Contributed by Steve Miller
Charles d'Olive downed five enemy aircraft in WWI, but his final victory — elevating him to the coveted status of "ace" — was not approved until a records correction in the 1960s; hence my subject title. The son of Rudolph and Lela Whisenhunt d'Olive, Charles Rudolph d'Olive entered the United States Signal Corps, Aviation Section, at Memphis, Tennessee on 28 April 1917. Following flight training in the United States and at Issoudun, France, he was assigned to the 93rd Aero Squadron at Vaucouleurs on 22 August 1918.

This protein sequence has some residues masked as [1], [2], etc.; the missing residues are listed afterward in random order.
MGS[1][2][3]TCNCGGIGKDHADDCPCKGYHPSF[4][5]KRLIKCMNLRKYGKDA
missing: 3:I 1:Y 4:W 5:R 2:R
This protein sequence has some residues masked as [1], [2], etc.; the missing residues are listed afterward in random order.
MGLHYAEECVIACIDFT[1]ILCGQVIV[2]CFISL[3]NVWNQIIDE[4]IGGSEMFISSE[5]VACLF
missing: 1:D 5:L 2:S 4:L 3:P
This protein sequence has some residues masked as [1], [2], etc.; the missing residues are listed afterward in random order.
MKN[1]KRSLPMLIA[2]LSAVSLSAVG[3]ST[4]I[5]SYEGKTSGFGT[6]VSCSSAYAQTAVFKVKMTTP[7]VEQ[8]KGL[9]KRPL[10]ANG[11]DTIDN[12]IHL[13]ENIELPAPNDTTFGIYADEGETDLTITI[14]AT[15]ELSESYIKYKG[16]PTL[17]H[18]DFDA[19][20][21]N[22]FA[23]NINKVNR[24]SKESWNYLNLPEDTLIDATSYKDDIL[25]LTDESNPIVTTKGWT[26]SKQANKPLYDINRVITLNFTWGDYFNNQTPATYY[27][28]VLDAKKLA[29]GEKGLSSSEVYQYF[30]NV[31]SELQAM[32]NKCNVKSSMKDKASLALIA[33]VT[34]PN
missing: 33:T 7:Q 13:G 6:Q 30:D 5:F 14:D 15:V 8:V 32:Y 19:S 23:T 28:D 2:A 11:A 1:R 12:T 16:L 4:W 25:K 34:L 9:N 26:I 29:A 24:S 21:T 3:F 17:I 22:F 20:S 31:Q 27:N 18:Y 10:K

As the third highest scoring ace in the 93rd Aero, d'Olive scored the squadron's first victory on the morning of 12 September 1918, shooting down a Fokker D.VII near Vieville-en-Haye. After scoring four more victories, he was reassigned to the 141st Aero Squadron as a flight commander on 28 October 1918. Discharged from the service in February 1919, he married in 1939, had two children and became a corporate executive in Iowa. d'Olive was a member of the U.S. Fighter Aces Association. He died of cancer in 1974. He is buried in Cincinnati, Ohio, at the Vine St. Hill Cemetery. His grave marker is another example of a very plain commemoration for one of those very brave men who flew flimsy airplanes in combat without a parachute.